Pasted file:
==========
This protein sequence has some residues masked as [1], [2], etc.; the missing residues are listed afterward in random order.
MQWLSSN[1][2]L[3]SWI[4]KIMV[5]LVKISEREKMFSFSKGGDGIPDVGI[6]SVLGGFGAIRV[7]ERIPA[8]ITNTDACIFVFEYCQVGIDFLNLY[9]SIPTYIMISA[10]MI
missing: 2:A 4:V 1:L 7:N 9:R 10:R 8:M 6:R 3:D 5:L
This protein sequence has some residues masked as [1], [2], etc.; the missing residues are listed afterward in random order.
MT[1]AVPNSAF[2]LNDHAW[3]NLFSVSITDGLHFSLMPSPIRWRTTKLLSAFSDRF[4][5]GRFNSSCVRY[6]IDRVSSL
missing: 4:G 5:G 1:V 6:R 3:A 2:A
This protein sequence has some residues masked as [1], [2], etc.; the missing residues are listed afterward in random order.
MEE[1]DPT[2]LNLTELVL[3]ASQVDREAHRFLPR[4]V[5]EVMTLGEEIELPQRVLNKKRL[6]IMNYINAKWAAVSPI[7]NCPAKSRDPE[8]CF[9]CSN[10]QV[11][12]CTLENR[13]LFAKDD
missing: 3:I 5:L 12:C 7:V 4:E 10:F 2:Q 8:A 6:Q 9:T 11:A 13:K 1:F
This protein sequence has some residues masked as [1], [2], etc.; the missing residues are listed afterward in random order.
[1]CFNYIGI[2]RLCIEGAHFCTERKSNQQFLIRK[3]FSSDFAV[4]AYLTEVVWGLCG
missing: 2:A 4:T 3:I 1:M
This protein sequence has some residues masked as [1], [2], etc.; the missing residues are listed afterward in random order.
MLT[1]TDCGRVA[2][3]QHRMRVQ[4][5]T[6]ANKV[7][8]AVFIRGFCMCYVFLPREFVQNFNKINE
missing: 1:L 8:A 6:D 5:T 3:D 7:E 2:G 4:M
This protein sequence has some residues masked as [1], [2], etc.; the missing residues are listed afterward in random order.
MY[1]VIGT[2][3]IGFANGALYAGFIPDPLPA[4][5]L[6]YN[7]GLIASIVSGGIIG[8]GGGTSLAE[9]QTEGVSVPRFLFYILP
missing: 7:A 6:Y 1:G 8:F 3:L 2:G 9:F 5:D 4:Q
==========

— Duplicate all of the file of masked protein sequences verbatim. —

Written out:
This protein sequence has some residues masked as [1], [2], etc.; the missing residues are listed afterward in random order.
MQWLSSN[1][2]L[3]SWI[4]KIMV[5]LVKISEREKMFSFSKGGDGIPDVGI[6]SVLGGFGAIRV[7]ERIPA[8]ITNTDACIFVFEYCQVGIDFLNLY[9]SIPTYIMISA[10]MI
missing: 2:A 4:V 1:L 7:N 9:R 10:R 8:M 6:R 3:D 5:L
This protein sequence has some residues masked as [1], [2], etc.; the missing residues are listed afterward in random order.
MT[1]AVPNSAF[2]LNDHAW[3]NLFSVSITDGLHFSLMPSPIRWRTTKLLSAFSDRF[4][5]GRFNSSCVRY[6]IDRVSSL
missing: 4:G 5:G 1:V 6:R 3:A 2:A
This protein sequence has some residues masked as [1], [2], etc.; the missing residues are listed afterward in random order.
MEE[1]DPT[2]LNLTELVL[3]ASQVDREAHRFLPR[4]V[5]EVMTLGEEIELPQRVLNKKRL[6]IMNYINAKWAAVSPI[7]NCPAKSRDPE[8]CF[9]CSN[10]QV[11][12]CTLENR[13]LFAKDD
missing: 3:I 5:L 12:C 7:V 4:E 10:F 2:Q 8:A 6:Q 9:T 11:A 13:K 1:F
This protein sequence has some residues masked as [1], [2], etc.; the missing residues are listed afterward in random order.
[1]CFNYIGI[2]RLCIEGAHFCTERKSNQQFLIRK[3]FSSDFAV[4]AYLTEVVWGLCG
missing: 2:A 4:T 3:I 1:M
This protein sequence has some residues masked as [1], [2], etc.; the missing residues are listed afterward in random order.
MLT[1]TDCGRVA[2][3]QHRMRVQ[4][5]T[6]ANKV[7][8]AVFIRGFCMCYVFLPREFVQNFNKINE
missing: 1:L 8:A 6:D 5:T 3:D 7:E 2:G 4:M
This protein sequence has some residues masked as [1], [2], etc.; the missing residues are listed afterward in random order.
MY[1]VIGT[2][3]IGFANGALYAGFIPDPLPA[4][5]L[6]YN[7]GLIASIVSGGIIG[8]GGGTSLAE[9]QTEGVSVPRFLFYILP
missing: 7:A 6:Y 1:G 8:F 3:L 2:G 9:F 5:D 4:Q